Much more than an authoritative account of how the ‘right to information’ (RTI) came to be enshrined in Indian law, The RTI Story describes the building of theory through grassroots practice. Choosing to share the lived experience of poor people, Aruna Roy and her associates encouraged them to reflect on their situation, analyse and articulate the bases of their deprivation and exploitation, and to orchestrate collective corrective action. Demonstrating through practice the critical importance of information as a tool to lift people out of poverty and protect them from injustice, the process led seamlessly—albeit with many twists and turns—to the official recognition of information as a basic right of citizens: the Indian experience of a collective people’s movement for RTI is without parallel.
When Aruna Roy, Nikhil Dey, Shankar Singh and his wife Anshi set up their home in a mud hut in the poor Rajasthani village of Devdungri in 1987, they had no clear plan of action nor an inkling of where destiny would lead them. Bound by shared political ideologies, principles and values, and a concern for exploitation, inequality and poverty in rural India, they agreed on the need to build people’s understanding of the role of democratic institutions and of their rights as citizens in order to facilitate their realization of constitutional rights.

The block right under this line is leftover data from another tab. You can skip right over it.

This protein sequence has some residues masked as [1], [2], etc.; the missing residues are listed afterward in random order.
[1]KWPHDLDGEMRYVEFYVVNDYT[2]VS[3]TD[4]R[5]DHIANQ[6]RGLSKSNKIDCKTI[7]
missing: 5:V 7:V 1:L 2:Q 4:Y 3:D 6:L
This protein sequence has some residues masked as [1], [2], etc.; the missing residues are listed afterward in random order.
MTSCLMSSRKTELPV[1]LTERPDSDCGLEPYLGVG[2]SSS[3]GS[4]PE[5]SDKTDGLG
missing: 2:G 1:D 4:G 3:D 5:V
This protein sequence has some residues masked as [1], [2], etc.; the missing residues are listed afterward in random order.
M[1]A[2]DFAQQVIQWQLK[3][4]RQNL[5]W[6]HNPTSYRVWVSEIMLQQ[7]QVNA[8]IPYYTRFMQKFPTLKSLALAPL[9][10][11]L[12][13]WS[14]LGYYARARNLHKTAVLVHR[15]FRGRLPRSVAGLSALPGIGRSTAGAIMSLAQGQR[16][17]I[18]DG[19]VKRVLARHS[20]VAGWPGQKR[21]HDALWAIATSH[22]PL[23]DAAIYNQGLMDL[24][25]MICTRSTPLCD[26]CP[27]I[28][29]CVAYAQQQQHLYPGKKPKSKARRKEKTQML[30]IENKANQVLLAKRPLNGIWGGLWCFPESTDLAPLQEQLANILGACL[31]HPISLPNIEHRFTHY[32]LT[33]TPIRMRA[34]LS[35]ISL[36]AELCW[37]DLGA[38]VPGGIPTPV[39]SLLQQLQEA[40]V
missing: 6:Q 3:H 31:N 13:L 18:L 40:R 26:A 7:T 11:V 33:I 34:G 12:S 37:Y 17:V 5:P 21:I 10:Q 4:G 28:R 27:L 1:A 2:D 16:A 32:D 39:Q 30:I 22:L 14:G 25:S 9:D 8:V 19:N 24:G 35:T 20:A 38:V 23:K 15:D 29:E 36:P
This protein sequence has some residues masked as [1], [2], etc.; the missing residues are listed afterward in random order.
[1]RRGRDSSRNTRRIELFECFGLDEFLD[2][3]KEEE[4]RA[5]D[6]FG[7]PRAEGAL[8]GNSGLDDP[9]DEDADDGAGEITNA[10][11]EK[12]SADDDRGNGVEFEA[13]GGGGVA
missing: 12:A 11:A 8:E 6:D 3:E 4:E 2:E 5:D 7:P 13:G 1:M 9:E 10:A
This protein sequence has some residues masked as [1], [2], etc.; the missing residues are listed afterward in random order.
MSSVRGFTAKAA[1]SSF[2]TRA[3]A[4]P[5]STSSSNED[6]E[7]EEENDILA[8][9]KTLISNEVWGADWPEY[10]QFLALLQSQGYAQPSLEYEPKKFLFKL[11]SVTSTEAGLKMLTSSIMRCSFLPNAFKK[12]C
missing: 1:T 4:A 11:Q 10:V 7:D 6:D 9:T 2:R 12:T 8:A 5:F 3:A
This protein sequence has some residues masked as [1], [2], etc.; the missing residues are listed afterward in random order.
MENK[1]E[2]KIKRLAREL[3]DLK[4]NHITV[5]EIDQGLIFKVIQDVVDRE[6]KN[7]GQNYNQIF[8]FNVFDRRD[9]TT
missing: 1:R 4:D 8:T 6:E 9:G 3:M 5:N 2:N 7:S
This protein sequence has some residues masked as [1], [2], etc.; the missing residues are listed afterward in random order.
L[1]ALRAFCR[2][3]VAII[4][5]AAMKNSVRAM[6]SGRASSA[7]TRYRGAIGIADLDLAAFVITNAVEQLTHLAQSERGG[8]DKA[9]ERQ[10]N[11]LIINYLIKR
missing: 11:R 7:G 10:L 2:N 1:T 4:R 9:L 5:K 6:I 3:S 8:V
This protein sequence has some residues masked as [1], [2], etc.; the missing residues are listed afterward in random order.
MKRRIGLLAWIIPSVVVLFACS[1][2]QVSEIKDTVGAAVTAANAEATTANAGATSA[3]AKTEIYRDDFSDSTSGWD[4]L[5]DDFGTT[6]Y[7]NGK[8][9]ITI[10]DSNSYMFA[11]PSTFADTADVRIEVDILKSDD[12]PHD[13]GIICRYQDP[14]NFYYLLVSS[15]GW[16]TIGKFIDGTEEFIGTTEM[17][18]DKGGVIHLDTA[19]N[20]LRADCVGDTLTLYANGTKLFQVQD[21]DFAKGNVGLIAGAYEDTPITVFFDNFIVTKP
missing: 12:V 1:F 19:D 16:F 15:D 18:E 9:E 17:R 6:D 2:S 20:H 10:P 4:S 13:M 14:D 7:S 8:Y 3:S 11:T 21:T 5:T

Aruna had served in the Indian Administrative Service and resigned some years before to work among the rural poor; Nikhil dropped out of college in the US to return and work for the uplift of his people; Shankar, a rural Rajasthani, with keen political instinct and communication skills, provided the grounding for the team to establish base in a region he and his wife were familiar with.They lived as their neighbours did: drawing water from the common well, sleeping on the ground, cooking on an earthen chulha. But the outsiders were nonetheless objects of much curiosity and not a little suspicion. Situations of potential conflict inevitably arose which had to be handled with sensitivity and dissected for future lessons. As the villagers got to know them, confidences were shared, problems were discussed and trust grew.